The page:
(Of all the family, S expressed his anger with me most openly—never forgiving me for following him from school and reporting to Mom so many years before. Like C, he believed that I was Mom’s favorite. On the other hand, his resentment toward me probably started shortly after I was born—11 months after him—when he was dethroned by the new baby—an age-appropriate crisis and the route of sibling rivalry. Though I have no memory of it at all [attesting to how traumatic an event it was], the rest of the family recalls him taking me into a closet and cutting my waist length hair. Anger has always been the third partner in the room where S and I have been. Painting me old and swollen was a just further reflection of that).
But his portraits of me paled next to those of Mom. They were ruthless, characterizing her as a cruel woman with searing red eyes. She was menacing. Diabolical. We were all horrified at what he put on canvas, capturing her most evil self, and offering these portraits for public view at his many shows. Yet she appeared undaunted, laughed and made sarcastic comments about them and continued to pose—as if she wouldn’t give him the satisfaction of knowing he had gotten to her. But to me, and I imagine most onlookers, it was bizarre. The level of rage in him and apparent denial in her were out there in blazing color for the world to see.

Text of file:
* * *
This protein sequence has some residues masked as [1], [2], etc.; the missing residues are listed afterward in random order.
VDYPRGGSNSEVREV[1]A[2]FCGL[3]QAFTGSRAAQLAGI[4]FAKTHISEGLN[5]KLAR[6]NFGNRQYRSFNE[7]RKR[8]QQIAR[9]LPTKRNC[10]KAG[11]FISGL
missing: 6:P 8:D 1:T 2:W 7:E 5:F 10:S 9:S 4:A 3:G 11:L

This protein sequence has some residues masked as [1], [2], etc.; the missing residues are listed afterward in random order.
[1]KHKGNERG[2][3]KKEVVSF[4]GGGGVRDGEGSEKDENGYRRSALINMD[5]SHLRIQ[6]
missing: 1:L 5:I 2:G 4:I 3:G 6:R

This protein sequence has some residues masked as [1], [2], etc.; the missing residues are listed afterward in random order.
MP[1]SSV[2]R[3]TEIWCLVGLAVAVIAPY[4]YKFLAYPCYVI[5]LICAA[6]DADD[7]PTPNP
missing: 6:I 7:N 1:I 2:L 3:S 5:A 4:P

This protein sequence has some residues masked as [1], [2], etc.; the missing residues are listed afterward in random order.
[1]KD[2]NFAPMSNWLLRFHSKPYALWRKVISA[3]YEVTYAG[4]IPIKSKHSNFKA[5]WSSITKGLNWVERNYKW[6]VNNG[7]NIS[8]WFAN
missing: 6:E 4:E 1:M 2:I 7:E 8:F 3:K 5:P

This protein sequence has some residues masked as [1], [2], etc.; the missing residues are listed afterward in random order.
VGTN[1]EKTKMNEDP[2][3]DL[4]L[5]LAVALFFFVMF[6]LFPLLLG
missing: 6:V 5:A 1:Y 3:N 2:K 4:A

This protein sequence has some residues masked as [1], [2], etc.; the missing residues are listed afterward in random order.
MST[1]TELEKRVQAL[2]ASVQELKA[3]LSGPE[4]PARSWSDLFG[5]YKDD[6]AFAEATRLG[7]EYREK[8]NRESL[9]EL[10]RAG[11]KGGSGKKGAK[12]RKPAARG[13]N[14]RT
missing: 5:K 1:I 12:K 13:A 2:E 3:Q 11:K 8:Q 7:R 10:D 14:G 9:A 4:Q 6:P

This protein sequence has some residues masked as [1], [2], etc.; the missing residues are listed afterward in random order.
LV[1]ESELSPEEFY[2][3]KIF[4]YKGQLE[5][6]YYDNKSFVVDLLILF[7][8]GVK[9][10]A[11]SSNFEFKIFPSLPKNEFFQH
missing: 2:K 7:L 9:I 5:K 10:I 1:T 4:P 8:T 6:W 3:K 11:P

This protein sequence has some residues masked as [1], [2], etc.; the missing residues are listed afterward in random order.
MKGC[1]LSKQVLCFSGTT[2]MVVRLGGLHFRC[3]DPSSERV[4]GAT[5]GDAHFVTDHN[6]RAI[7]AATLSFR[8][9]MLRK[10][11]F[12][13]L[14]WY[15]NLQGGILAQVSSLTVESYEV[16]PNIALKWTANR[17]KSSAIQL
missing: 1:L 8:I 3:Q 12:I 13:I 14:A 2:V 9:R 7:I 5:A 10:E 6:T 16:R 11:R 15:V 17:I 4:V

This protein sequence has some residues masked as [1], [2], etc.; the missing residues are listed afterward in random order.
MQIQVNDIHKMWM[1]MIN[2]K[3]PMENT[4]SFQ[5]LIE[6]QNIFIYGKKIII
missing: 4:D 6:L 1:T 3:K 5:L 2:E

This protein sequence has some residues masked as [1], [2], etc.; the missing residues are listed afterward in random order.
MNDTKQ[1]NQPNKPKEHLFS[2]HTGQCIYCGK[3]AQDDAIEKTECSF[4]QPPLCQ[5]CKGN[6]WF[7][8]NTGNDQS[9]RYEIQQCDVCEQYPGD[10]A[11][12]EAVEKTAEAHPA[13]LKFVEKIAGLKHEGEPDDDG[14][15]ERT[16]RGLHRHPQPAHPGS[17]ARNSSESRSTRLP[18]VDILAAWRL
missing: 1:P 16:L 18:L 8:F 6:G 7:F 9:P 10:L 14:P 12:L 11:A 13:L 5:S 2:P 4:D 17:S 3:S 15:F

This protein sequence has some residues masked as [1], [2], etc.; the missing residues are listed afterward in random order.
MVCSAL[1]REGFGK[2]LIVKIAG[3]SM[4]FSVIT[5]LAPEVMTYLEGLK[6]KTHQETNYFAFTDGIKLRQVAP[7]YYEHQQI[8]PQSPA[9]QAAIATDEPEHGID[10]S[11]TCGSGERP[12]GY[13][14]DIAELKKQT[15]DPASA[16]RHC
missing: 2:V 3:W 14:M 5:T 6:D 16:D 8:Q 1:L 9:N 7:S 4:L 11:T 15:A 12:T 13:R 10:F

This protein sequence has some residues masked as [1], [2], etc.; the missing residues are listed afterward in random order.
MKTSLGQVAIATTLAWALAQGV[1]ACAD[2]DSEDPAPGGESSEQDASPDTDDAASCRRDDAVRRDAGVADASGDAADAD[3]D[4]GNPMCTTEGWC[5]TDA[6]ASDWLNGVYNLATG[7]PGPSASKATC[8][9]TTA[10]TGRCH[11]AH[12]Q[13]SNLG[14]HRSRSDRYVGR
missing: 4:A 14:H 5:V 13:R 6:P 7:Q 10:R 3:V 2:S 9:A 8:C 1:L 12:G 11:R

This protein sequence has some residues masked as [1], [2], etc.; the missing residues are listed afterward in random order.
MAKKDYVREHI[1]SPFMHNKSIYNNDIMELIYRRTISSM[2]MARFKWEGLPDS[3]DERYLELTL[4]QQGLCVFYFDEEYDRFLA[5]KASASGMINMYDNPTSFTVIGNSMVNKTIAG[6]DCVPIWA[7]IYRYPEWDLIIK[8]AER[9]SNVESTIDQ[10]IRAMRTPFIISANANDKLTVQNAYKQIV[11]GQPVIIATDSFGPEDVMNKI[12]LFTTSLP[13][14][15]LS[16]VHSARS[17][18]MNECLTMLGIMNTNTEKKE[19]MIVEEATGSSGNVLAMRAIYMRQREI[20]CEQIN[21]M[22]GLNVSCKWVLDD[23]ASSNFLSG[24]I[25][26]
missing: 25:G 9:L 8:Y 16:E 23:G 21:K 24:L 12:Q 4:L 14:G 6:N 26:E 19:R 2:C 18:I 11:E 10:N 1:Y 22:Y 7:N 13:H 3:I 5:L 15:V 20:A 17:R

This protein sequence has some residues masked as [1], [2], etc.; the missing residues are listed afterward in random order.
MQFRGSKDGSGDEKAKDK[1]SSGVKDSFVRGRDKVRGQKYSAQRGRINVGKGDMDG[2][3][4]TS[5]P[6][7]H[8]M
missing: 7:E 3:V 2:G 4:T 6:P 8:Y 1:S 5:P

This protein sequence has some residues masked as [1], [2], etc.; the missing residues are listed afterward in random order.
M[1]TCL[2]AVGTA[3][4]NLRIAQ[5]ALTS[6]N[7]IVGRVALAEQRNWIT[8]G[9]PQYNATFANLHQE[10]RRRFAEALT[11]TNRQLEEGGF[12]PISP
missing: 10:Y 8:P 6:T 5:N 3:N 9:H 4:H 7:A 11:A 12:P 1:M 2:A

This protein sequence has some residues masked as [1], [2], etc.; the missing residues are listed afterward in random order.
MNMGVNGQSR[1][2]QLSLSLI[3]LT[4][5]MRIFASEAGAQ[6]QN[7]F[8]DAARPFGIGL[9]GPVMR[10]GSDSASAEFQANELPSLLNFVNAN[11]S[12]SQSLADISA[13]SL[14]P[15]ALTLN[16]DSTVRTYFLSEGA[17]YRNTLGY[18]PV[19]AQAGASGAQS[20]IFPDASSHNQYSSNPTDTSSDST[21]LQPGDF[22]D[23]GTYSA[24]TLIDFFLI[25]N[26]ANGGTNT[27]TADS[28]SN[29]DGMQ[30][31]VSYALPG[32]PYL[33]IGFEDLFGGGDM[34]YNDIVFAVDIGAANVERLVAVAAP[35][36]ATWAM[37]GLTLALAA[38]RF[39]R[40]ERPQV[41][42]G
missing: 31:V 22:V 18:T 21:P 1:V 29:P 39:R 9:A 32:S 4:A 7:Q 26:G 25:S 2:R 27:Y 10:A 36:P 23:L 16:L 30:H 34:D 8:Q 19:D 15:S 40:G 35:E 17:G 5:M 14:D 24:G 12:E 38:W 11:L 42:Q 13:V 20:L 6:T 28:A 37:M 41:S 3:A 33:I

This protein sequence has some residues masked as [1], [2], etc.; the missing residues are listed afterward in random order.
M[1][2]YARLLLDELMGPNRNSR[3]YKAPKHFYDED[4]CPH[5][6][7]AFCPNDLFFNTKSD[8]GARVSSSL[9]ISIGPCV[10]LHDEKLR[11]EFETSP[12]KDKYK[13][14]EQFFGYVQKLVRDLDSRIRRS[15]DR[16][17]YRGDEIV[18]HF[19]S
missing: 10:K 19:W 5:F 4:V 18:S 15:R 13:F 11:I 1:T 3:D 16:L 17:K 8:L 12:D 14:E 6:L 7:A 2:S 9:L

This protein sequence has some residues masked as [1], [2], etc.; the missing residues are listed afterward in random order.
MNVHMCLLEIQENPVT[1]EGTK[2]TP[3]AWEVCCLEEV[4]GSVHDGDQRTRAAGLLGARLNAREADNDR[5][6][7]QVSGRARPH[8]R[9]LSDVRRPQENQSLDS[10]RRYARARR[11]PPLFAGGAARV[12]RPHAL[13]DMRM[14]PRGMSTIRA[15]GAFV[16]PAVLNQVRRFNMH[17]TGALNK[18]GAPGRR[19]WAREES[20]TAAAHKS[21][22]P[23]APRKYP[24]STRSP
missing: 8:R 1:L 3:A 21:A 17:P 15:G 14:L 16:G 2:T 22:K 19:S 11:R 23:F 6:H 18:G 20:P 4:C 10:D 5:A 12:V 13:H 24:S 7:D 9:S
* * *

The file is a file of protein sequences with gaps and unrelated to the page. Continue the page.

During that time we also supported him financially. He made it clear, and all of us agreed, that such a gifted artist as he could not waste his talent working at a regular desk job—his talent warranted him support from others just as the painters of old. We weren’t giving him anything, he rationalized (explaining away his dependency on us and negating our generosity), rather he was letting us share in his remarkable art. And remarkable it was. It moved us as the transubstantiation of the Host had and the parting of the waters. Clearly, S had been visited by God and his art was extraordinary. He was another Rembrandt, Da Vinci, perhaps Michelangelo.